Women do not have it easy in Israel. Women are openly discriminated against, and suffer greatly when it comes to getting a job and advancing in the workplace. Supposedly, the issue is simple. Employers do not want to take the risk having a worker gone for 3 months of maternity leave. While even this prejudice is deplorable, but maybe somewhat understandable, it is certainly not the case. A more true statement is that women suffer tremendous prejudice in Israel and even more so if they are married and of childbearing age.
While researching my thesis for my MBA (it was about HR in Israel) I came across several papers dealing with different reasons as to why women receive lower salaries and fewer benefits in Israel. Some claimed that the Olim who came from more Eastern countries were sexist themselves, and therefore as the country progressed, they made it more sexist. Other claim that the country is trying to focus on not discriminating against Olim, and has not had time to deal with women’s rights. Another group blames the army, claiming that women do not advance in Israeli society significantly because they cannot advance significantly in the army. Finally, some blame the women themselves for being too old fashioned. I personally believe that while there may be some truth in some of these statements, it is certainly not as simple as these statements make it out to be.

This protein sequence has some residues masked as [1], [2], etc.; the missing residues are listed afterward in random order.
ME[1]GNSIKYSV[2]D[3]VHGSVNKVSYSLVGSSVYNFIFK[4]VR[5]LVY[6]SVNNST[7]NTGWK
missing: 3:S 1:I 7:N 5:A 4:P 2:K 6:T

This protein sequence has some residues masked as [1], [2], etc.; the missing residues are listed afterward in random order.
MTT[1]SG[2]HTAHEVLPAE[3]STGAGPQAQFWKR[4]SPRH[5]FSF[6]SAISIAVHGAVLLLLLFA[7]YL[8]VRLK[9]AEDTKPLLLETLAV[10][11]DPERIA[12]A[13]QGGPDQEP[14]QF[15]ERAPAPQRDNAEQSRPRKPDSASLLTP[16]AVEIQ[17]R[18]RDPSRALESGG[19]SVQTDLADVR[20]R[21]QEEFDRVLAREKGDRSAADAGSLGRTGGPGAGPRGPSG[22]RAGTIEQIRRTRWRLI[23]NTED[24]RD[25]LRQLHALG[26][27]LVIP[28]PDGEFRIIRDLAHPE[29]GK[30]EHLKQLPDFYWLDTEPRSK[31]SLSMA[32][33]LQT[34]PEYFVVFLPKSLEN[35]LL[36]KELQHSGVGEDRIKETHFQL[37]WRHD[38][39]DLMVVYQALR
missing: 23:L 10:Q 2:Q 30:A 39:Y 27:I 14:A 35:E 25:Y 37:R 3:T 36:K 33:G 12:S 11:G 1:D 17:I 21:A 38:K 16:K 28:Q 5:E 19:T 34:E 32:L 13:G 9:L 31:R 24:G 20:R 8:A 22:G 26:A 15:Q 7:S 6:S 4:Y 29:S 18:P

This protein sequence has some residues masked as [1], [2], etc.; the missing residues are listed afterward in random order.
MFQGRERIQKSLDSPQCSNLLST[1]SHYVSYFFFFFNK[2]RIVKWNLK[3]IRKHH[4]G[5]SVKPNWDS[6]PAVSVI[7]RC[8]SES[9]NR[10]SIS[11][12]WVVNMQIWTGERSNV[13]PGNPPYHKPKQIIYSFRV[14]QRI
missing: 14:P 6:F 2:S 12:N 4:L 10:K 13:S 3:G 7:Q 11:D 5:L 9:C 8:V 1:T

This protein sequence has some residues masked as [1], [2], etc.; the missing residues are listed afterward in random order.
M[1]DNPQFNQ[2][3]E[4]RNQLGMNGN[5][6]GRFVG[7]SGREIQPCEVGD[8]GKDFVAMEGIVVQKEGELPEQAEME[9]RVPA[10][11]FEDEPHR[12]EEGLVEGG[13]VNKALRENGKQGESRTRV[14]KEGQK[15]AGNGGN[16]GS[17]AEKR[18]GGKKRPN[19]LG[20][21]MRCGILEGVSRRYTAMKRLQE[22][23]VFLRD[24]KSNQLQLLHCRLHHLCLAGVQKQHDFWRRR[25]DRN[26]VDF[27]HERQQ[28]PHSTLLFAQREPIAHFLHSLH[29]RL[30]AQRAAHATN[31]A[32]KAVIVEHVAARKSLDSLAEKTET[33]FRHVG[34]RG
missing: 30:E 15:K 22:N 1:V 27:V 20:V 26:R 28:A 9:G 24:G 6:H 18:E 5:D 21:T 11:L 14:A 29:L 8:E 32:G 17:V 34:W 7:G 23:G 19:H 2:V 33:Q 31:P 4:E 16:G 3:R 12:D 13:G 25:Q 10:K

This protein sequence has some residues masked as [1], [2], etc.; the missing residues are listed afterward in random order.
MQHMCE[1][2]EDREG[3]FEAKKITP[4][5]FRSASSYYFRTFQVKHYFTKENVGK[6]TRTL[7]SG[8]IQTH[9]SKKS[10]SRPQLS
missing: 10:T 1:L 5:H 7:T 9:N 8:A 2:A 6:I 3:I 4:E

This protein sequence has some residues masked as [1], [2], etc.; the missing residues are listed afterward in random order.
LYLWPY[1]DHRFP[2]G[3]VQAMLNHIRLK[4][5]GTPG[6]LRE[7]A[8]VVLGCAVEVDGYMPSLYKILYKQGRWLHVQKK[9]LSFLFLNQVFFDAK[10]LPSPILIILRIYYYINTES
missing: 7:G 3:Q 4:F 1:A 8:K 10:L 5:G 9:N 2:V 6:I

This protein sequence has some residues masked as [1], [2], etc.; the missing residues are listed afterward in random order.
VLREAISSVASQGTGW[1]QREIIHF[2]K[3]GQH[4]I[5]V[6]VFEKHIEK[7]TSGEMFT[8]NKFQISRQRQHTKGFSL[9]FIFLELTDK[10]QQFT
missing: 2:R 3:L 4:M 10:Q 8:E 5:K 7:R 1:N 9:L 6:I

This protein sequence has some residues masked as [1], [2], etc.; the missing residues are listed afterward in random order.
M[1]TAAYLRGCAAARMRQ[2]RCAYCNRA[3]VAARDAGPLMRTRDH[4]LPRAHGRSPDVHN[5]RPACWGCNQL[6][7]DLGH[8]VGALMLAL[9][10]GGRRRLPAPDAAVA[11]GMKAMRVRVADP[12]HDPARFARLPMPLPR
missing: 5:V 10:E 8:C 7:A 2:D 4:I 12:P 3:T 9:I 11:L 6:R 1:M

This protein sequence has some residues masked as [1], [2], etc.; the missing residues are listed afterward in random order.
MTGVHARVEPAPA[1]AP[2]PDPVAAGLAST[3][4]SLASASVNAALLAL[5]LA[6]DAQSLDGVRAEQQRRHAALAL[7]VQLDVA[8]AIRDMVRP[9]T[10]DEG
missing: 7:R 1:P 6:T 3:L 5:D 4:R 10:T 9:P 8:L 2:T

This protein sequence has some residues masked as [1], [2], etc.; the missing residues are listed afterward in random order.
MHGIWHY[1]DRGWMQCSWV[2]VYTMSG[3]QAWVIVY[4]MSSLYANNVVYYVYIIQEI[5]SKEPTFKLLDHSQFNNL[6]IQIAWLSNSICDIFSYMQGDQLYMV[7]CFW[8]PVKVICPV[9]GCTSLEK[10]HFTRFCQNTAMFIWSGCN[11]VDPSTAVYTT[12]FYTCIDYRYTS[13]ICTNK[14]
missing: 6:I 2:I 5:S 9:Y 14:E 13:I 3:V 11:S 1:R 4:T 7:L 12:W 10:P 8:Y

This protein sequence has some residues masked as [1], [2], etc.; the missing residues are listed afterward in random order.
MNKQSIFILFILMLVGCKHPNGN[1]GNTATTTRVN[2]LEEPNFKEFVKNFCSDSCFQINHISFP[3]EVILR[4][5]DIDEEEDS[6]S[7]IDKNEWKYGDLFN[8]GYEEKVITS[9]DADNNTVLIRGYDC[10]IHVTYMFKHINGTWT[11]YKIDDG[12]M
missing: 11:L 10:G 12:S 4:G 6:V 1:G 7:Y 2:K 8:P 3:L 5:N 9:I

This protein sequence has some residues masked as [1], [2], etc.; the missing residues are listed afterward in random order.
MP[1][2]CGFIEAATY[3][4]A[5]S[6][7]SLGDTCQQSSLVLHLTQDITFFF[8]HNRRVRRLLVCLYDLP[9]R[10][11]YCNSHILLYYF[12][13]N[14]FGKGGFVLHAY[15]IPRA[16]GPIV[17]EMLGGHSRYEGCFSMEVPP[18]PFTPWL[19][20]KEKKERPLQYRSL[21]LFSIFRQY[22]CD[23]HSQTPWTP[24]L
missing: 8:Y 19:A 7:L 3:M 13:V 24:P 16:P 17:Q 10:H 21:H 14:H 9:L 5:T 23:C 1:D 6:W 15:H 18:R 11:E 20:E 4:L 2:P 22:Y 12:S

So now the question is what to do practically. And as always, the answer is to educate yourself and call discrimination for what it is. I know one women who recently went through a very difficult job search. At the end, she found a nice job, but the contract was written in such a way that they will never pay her for sick day, nor maternity leave (yes, it can be done.) Is it immoral? Yes. But she took it. She needed the money and a job with poor benefits is better than no job at all. But at least she knows what she is in. Lawyers get paid a lot of money to make discrimination sound very fancy; by calling it what it is, the woman knows that when she finally finds a job that will not penalize her for being a woman, she will accept it.
I have heard a lot of other advice given to women in Israeli society, most of which I disagree with. One of the guest lecturers I heard during my MBA told the women to just tell a potential employer she is not having a baby in the near future. They are looking at her stomach anyways, and by addressing the problem, she can get the elephant out of the living room. Others have told women to just expect lower salaries.
My advice for women is to shop around until you get a regular stable, salaried job without one of those shady contracts that basically removes your rights. And like I always advise women and men alike, accept a lower salary if there is room for a future in the company. In the meantime, take what you can get, while still keeping you eyes open for something else. We are in a depression and some money, even without benefits, is better than no money at all. Perhaps try to take a bad job only part time, so that you’ll still have time to look for a job.
Also, ask other women what places are good to work for and then target them (see part one of this series for how to target a company.) Hopefully, as time goes on, Israel will make it into the 21st century. In the meantime, look for a few years, and once you find that job, give it all you have and in time the sexist employers of Israel will see that they are missing out.
And remember, living well is the best revenge.